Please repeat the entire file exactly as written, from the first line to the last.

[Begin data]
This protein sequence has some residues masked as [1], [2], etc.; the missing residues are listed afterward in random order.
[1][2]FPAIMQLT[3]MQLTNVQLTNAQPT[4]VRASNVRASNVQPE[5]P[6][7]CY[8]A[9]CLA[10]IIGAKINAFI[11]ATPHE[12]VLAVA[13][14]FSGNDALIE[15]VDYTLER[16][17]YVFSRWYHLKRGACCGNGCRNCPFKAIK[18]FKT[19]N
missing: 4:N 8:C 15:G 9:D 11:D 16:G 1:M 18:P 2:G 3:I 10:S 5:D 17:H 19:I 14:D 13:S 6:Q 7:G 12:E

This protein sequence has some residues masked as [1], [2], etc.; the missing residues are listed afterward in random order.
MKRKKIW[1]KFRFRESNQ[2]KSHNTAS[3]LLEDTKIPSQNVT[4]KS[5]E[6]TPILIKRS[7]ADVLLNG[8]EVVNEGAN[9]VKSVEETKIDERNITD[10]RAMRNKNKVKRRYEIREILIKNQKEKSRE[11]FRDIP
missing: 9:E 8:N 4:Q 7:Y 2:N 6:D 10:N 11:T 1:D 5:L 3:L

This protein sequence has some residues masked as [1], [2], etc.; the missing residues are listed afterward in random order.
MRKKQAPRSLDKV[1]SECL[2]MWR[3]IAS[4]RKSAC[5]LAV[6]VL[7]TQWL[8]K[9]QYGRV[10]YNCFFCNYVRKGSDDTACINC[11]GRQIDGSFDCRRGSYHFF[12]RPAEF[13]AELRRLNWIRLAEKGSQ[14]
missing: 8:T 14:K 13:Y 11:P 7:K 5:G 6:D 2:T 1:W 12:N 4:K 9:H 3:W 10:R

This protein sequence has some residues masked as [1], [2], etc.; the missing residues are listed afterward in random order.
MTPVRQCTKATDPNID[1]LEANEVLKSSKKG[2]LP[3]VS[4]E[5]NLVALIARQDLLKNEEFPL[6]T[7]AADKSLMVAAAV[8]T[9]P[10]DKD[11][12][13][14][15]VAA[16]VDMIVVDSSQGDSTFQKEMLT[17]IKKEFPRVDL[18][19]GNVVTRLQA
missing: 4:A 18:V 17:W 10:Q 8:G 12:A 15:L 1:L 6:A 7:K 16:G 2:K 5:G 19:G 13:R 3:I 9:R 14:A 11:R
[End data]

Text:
This protein sequence has some residues masked as [1], [2], etc.; the missing residues are listed afterward in random order.
[1][2]FPAIMQLT[3]MQLTNVQLTNAQPT[4]VRASNVRASNVQPE[5]P[6][7]CY[8]A[9]CLA[10]IIGAKINAFI[11]ATPHE[12]VLAVA[13][14]FSGNDALIE[15]VDYTLER[16][17]YVFSRWYHLKRGACCGNGCRNCPFKAIK[18]FKT[19]N
missing: 4:N 8:C 15:G 9:D 11:D 16:G 1:M 18:P 2:G 3:I 10:S 5:D 17:H 19:I 14:D 13:S 6:Q 7:G 12:E

This protein sequence has some residues masked as [1], [2], etc.; the missing residues are listed afterward in random order.
MKRKKIW[1]KFRFRESNQ[2]KSHNTAS[3]LLEDTKIPSQNVT[4]KS[5]E[6]TPILIKRS[7]ADVLLNG[8]EVVNEGAN[9]VKSVEETKIDERNITD[10]RAMRNKNKVKRRYEIREILIKNQKEKSRE[11]FRDIP
missing: 9:E 8:N 4:Q 7:Y 2:N 6:D 10:N 11:T 1:D 5:L 3:L

This protein sequence has some residues masked as [1], [2], etc.; the missing residues are listed afterward in random order.
MRKKQAPRSLDKV[1]SECL[2]MWR[3]IAS[4]RKSAC[5]LAV[6]VL[7]TQWL[8]K[9]QYGRV[10]YNCFFCNYVRKGSDDTACINC[11]GRQIDGSFDCRRGSYHFF[12]RPAEF[13]AELRRLNWIRLAEKGSQ[14]
missing: 8:T 14:K 13:Y 11:P 7:K 5:G 6:D 2:T 1:W 12:N 4:K 9:H 3:W 10:R

This protein sequence has some residues masked as [1], [2], etc.; the missing residues are listed afterward in random order.
MTPVRQCTKATDPNID[1]LEANEVLKSSKKG[2]LP[3]VS[4]E[5]NLVALIARQDLLKNEEFPL[6]T[7]AADKSLMVAAAV[8]T[9]P[10]DKD[11][12][13][14][15]VAA[16]VDMIVVDSSQGDSTFQKEMLT[17]IKKEFPRVDL[18][19]GNVVTRLQA
missing: 4:A 18:V 17:W 10:Q 8:G 12:A 15:L 1:L 6:A 7:K 16:G 2:K 5:G 19:G 13:R 3:I 9:R 14:A 11:R